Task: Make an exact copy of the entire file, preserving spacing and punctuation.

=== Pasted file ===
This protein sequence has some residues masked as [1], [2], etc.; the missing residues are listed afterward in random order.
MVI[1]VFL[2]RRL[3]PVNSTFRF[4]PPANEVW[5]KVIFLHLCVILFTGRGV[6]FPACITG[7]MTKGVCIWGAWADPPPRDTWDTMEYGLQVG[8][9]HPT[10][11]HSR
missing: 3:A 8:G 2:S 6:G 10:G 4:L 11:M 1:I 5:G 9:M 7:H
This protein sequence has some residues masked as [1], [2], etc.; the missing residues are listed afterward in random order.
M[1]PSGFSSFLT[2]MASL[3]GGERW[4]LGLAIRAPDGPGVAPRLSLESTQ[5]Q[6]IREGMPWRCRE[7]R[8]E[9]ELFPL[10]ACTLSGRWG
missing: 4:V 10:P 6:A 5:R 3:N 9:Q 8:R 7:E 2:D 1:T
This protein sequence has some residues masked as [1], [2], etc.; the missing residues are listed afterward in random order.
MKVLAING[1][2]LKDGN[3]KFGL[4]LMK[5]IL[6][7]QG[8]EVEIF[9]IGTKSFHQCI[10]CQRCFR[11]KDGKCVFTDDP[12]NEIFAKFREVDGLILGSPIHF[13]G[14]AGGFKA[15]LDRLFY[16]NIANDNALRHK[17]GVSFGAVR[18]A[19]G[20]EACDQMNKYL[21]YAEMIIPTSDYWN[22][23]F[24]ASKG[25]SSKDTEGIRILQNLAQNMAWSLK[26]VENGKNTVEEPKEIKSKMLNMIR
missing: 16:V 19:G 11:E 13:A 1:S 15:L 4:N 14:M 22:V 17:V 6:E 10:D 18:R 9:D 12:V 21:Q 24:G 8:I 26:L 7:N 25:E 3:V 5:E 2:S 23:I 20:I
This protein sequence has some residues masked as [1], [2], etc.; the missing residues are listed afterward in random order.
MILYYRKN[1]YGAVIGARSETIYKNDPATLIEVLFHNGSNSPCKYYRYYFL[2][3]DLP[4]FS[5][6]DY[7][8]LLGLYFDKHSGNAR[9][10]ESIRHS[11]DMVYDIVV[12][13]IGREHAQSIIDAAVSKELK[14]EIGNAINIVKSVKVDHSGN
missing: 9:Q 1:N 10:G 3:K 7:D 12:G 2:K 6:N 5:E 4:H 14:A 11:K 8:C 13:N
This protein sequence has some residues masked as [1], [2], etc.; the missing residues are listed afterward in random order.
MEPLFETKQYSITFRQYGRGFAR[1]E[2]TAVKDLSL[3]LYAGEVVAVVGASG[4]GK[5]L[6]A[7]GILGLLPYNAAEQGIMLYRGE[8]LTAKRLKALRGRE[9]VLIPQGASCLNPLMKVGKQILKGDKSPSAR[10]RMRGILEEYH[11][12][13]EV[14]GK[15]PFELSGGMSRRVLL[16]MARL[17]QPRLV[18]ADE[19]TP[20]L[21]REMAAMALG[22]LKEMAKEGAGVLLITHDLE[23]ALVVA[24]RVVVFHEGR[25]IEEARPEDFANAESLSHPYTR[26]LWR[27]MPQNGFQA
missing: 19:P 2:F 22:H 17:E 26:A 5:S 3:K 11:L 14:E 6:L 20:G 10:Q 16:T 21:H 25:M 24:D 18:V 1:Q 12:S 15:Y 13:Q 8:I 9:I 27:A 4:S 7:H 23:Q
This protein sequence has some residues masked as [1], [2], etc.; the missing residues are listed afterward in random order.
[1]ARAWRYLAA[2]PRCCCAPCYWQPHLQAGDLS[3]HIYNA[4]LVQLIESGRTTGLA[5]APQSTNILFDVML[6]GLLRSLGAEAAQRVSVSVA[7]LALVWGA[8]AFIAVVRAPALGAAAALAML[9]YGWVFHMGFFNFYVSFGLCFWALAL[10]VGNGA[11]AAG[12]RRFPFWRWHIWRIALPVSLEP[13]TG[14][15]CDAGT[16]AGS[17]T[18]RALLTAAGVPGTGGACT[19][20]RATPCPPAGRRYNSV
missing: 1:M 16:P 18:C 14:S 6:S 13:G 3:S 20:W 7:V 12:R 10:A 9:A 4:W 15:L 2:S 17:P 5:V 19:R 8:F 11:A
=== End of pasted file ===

This protein sequence has some residues masked as [1], [2], etc.; the missing residues are listed afterward in random order.
MVI[1]VFL[2]RRL[3]PVNSTFRF[4]PPANEVW[5]KVIFLHLCVILFTGRGV[6]FPACITG[7]MTKGVCIWGAWADPPPRDTWDTMEYGLQVG[8][9]HPT[10][11]HSR
missing: 3:A 8:G 2:S 6:G 10:G 4:L 11:M 1:I 5:G 9:M 7:H
This protein sequence has some residues masked as [1], [2], etc.; the missing residues are listed afterward in random order.
M[1]PSGFSSFLT[2]MASL[3]GGERW[4]LGLAIRAPDGPGVAPRLSLESTQ[5]Q[6]IREGMPWRCRE[7]R[8]E[9]ELFPL[10]ACTLSGRWG
missing: 4:V 10:P 6:A 5:R 3:N 9:Q 8:R 7:E 2:D 1:T
This protein sequence has some residues masked as [1], [2], etc.; the missing residues are listed afterward in random order.
MKVLAING[1][2]LKDGN[3]KFGL[4]LMK[5]IL[6][7]QG[8]EVEIF[9]IGTKSFHQCI[10]CQRCFR[11]KDGKCVFTDDP[12]NEIFAKFREVDGLILGSPIHF[13]G[14]AGGFKA[15]LDRLFY[16]NIANDNALRHK[17]GVSFGAVR[18]A[19]G[20]EACDQMNKYL[21]YAEMIIPTSDYWN[22][23]F[24]ASKG[25]SSKDTEGIRILQNLAQNMAWSLK[26]VENGKNTVEEPKEIKSKMLNMIR
missing: 16:V 19:G 11:E 13:A 1:S 15:L 4:N 14:M 22:V 17:V 6:E 10:D 18:R 9:D 12:V 21:Q 24:G 8:I 26:L 7:N 25:E 3:V 5:E 2:S 23:I 20:I
This protein sequence has some residues masked as [1], [2], etc.; the missing residues are listed afterward in random order.
MILYYRKN[1]YGAVIGARSETIYKNDPATLIEVLFHNGSNSPCKYYRYYFL[2][3]DLP[4]FS[5][6]DY[7][8]LLGLYFDKHSGNAR[9][10]ESIRHS[11]DMVYDIVV[12][13]IGREHAQSIIDAAVSKELK[14]EIGNAINIVKSVKVDHSGN
missing: 9:Q 1:N 10:G 3:K 7:D 12:G 2:K 6:N 5:E 4:H 14:A 11:K 8:C 13:N
This protein sequence has some residues masked as [1], [2], etc.; the missing residues are listed afterward in random order.
MEPLFETKQYSITFRQYGRGFAR[1]E[2]TAVKDLSL[3]LYAGEVVAVVGASG[4]GK[5]L[6]A[7]GILGLLPYNAAEQGIMLYRGE[8]LTAKRLKALRGRE[9]VLIPQGASCLNPLMKVGKQILKGDKSPSAR[10]RMRGILEEYH[11][12][13]EV[14]GK[15]PFELSGGMSRRVLL[16]MARL[17]QPRLV[18]ADE[19]TP[20]L[21]REMAAMALG[22]LKEMAKEGAGVLLITHDLE[23]ALVVA[24]RVVVFHEGR[25]IEEARPEDFANAESLSHPYTR[26]LWR[27]MPQNGFQA
missing: 19:P 2:F 22:H 17:E 26:A 5:S 3:K 11:L 14:E 6:L 20:G 10:Q 16:T 21:H 25:M 24:D 18:V 1:Q 12:S 15:Y 13:Q 8:I 9:I 27:A 4:S 7:H 23:Q
This protein sequence has some residues masked as [1], [2], etc.; the missing residues are listed afterward in random order.
[1]ARAWRYLAA[2]PRCCCAPCYWQPHLQAGDLS[3]HIYNA[4]LVQLIESGRTTGLA[5]APQSTNILFDVML[6]GLLRSLGAEAAQRVSVSVA[7]LALVWGA[8]AFIAVVRAPALGAAAALAML[9]YGWVFHMGFFNFYVSFGLCFWALAL[10]VGNGA[11]AAG[12]RRFPFWRWHIWRIALPVSLEP[13]TG[14][15]CDAGT[16]AGS[17]T[18]RALLTAAGVPGTGGACT[19][20]RATPCPPAGRRYNSV
missing: 1:M 16:P 18:C 14:S 6:S 13:G 3:S 20:W 7:V 12:R 10:A 9:A 4:W 15:L 2:S 17:P 5:V 19:R 8:F 11:A